R.A.W. is certainly a nice looking game. The environments and levels are well done and a pleasure to look at, despite the aforementioned issue that there isn’t a whole hell of a lot of interaction with them. As noted earlier, ladders and ramps don’t actually work – the only way you’re taken to a higher (or lower) level in the onscreen environment is by means of glowing arrows which when present (and when you reconnoiter at those points) moves you onto another screen representing that new level or area. Mind you, you have to be careful when doing this: at one point my co-op partner and I tried to go into a tomb in the opening cemetery scenario, but only one of us actually appeared in the musty catacombs. The second player was nowhere to be found, though the game seemed to recognize him as present, making it impossible for the first player (who was visible onscreen) to either continue on alone or return to the previous stage – the game is waiting for the (now invisible) second player to catch up. This literally leaves you with no option but to reset the game and start the level over.
And here’s the kicker about all this. You’d think, after reading about all these glitches, half-@$$ed game design and lack of proper beta testing, that I’d warn everyone away from this horrible game. Surprise. Because a horrible game wouldn’t have kept both of us (yes, I’m including my much abused second player, who had to go through all these circumnavigations just to continue on over the course of the 3 nights it took to beat the game) coming back for more. Unbelievably, despite such glaringly huge flaws, the game was still enjoyable enough to justify taking all this abuse. Must be the masochist in me, but I still liked what in all objectivity is an extremely flawed game.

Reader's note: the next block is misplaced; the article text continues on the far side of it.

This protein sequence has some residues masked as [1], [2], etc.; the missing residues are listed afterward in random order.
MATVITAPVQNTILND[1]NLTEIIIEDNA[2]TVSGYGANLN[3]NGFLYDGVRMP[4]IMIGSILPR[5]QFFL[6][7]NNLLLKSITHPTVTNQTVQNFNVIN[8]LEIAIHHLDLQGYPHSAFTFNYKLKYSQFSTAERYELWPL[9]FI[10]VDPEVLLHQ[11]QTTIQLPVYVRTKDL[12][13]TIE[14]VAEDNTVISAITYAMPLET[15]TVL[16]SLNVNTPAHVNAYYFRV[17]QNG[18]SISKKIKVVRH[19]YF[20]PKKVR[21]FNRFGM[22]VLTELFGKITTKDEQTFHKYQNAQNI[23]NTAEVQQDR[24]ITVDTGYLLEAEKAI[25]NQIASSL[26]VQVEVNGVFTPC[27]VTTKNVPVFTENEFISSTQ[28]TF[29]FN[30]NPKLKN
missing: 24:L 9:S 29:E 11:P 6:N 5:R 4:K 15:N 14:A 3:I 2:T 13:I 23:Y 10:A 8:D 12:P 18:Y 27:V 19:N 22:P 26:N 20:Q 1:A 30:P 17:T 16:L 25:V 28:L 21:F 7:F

Even with some truly profound and glaring flaws, Realms of Ancient War was a fun game. There just aren’t enough decent hack n’ slash games out there for console systems, and at least you didn’t get excessive grue, wildly swinging cameras, and first person view that mar far too many of the ostensible entries in the field of late. Those who miss the likes of Baldur’s Gate, Dungeons & Dragons Heroes and even The Bard’s Tale should get their jollies here. Just make sure you play alone, or be prepared to use my workaround. In sum, it should have been a great game – as it is, it’s a good one, with qualified recommendation. It’s a shame that there are so many problems with R.A.W. preventing it from being the game it could, and in fact should, have been.
It’s more rewarding when people work together towards a common goal. So much more can be accomplished when we lend a helping hand to a friend in need! But Wizarbox, I have to say, I really don’t like receiving all the credit here, since I wasn’t the only one doing all the work. You really need to pay attention to these sort of things, so that everyone can have a good time and be encouraged to cooperate more often! Still and all, a good time was had by everyone who took part. So I’m taking that as a positive.
Who cares about anyone else, the only thing important is that I get all the credit and loot. What do I care if Roxy and Stormer retain stats and items? Probably got stolen by Jetta anyway! Hmm…maybe I should take a page from Wizarbox’s book and rename the band “The Pizzazzes” instead of The Misfits. It’s all about me anyway!
Best Song to describe the game: Takin’ it All from Battle of the Bands.
Overall Score: 7.0